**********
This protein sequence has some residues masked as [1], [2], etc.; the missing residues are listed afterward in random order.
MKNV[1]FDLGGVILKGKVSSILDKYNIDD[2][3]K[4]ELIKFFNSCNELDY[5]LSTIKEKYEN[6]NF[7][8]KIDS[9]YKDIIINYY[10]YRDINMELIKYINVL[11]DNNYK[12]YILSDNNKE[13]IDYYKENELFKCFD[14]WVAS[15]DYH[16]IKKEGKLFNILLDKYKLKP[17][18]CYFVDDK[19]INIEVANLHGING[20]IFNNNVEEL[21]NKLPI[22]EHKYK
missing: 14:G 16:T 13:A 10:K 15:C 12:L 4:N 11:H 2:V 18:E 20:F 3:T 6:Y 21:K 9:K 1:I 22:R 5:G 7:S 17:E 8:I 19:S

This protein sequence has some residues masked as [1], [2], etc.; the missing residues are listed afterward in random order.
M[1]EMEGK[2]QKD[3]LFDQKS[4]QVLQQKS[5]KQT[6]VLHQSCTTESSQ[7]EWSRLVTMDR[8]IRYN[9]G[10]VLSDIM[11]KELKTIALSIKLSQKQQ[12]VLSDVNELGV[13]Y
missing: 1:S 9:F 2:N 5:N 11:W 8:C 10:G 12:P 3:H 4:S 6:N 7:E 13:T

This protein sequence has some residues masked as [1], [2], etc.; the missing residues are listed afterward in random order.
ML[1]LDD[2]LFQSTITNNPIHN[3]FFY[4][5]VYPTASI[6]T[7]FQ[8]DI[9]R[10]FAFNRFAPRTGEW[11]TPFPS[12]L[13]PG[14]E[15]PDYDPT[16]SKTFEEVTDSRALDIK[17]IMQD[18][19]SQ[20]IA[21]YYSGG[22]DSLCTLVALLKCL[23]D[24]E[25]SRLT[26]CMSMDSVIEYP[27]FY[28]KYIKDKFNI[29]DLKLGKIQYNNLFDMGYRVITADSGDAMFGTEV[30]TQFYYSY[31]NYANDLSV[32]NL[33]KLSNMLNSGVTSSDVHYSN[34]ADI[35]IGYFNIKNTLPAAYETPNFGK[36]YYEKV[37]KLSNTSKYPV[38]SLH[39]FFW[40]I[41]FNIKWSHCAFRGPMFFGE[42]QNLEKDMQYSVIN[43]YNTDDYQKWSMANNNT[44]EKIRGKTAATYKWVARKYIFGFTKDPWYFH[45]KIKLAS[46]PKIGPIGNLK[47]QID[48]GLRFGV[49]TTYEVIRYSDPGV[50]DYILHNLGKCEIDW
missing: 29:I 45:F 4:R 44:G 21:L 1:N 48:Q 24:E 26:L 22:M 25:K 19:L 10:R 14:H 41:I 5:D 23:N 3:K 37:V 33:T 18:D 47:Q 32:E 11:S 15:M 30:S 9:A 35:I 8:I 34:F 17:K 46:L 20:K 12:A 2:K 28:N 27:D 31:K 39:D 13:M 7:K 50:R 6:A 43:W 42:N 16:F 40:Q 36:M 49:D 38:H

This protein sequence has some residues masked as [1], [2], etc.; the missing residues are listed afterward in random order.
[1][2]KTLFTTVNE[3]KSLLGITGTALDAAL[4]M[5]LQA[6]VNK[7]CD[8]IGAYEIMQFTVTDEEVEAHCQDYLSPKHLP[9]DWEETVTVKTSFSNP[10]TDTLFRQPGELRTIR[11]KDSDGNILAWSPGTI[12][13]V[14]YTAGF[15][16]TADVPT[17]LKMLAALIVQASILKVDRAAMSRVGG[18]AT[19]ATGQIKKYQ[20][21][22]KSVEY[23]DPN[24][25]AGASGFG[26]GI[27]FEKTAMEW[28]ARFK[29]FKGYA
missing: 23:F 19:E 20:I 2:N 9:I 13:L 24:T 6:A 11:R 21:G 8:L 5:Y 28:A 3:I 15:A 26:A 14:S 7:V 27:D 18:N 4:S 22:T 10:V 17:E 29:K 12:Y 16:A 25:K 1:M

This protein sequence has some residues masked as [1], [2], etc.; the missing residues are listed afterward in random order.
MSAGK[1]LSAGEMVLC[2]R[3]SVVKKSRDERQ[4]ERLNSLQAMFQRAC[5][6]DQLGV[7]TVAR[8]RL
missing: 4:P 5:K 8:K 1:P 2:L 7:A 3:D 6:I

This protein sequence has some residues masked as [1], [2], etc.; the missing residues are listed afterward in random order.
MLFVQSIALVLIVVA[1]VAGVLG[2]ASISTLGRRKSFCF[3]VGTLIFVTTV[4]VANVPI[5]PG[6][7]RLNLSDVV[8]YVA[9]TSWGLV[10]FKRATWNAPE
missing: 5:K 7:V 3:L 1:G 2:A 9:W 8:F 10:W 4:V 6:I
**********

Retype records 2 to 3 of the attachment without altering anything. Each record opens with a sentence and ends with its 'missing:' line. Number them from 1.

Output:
This protein sequence has some residues masked as [1], [2], etc.; the missing residues are listed afterward in random order.
M[1]EMEGK[2]QKD[3]LFDQKS[4]QVLQQKS[5]KQT[6]VLHQSCTTESSQ[7]EWSRLVTMDR[8]IRYN[9]G[10]VLSDIM[11]KELKTIALSIKLSQKQQ[12]VLSDVNELGV[13]Y
missing: 1:S 9:F 2:N 5:N 11:W 8:C 10:G 12:P 3:H 4:S 6:N 7:E 13:T

This protein sequence has some residues masked as [1], [2], etc.; the missing residues are listed afterward in random order.
ML[1]LDD[2]LFQSTITNNPIHN[3]FFY[4][5]VYPTASI[6]T[7]FQ[8]DI[9]R[10]FAFNRFAPRTGEW[11]TPFPS[12]L[13]PG[14]E[15]PDYDPT[16]SKTFEEVTDSRALDIK[17]IMQD[18][19]SQ[20]IA[21]YYSGG[22]DSLCTLVALLKCL[23]D[24]E[25]SRLT[26]CMSMDSVIEYP[27]FY[28]KYIKDKFNI[29]DLKLGKIQYNNLFDMGYRVITADSGDAMFGTEV[30]TQFYYSY[31]NYANDLSV[32]NL[33]KLSNMLNSGVTSSDVHYSN[34]ADI[35]IGYFNIKNTLPAAYETPNFGK[36]YYEKV[37]KLSNTSKYPV[38]SLH[39]FFW[40]I[41]FNIKWSHCAFRGPMFFGE[42]QNLEKDMQYSVIN[43]YNTDDYQKWSMANNNT[44]EKIRGKTAATYKWVARKYIFGFTKDPWYFH[45]KIKLAS[46]PKIGPIGNLK[47]QID[48]GLRFGV[49]TTYEVIRYSDPGV[50]DYILHNLGKCEIDW
missing: 29:I 45:F 4:R 44:G 21:L 1:N 48:Q 24:E 26:L 22:M 25:K 19:L 10:R 14:H 41:I 5:D 23:N 3:K 37:V 33:T 18:D 47:Q 32:E 11:S 15:M 30:S 9:A 35:I 8:I 34:F 17:K 46:L 20:K 12:A 2:K 28:N 27:D 31:K 39:D 13:M 7:K 50:R 6:A 43:W 42:N 16:F 40:Q 36:M 49:D 38:H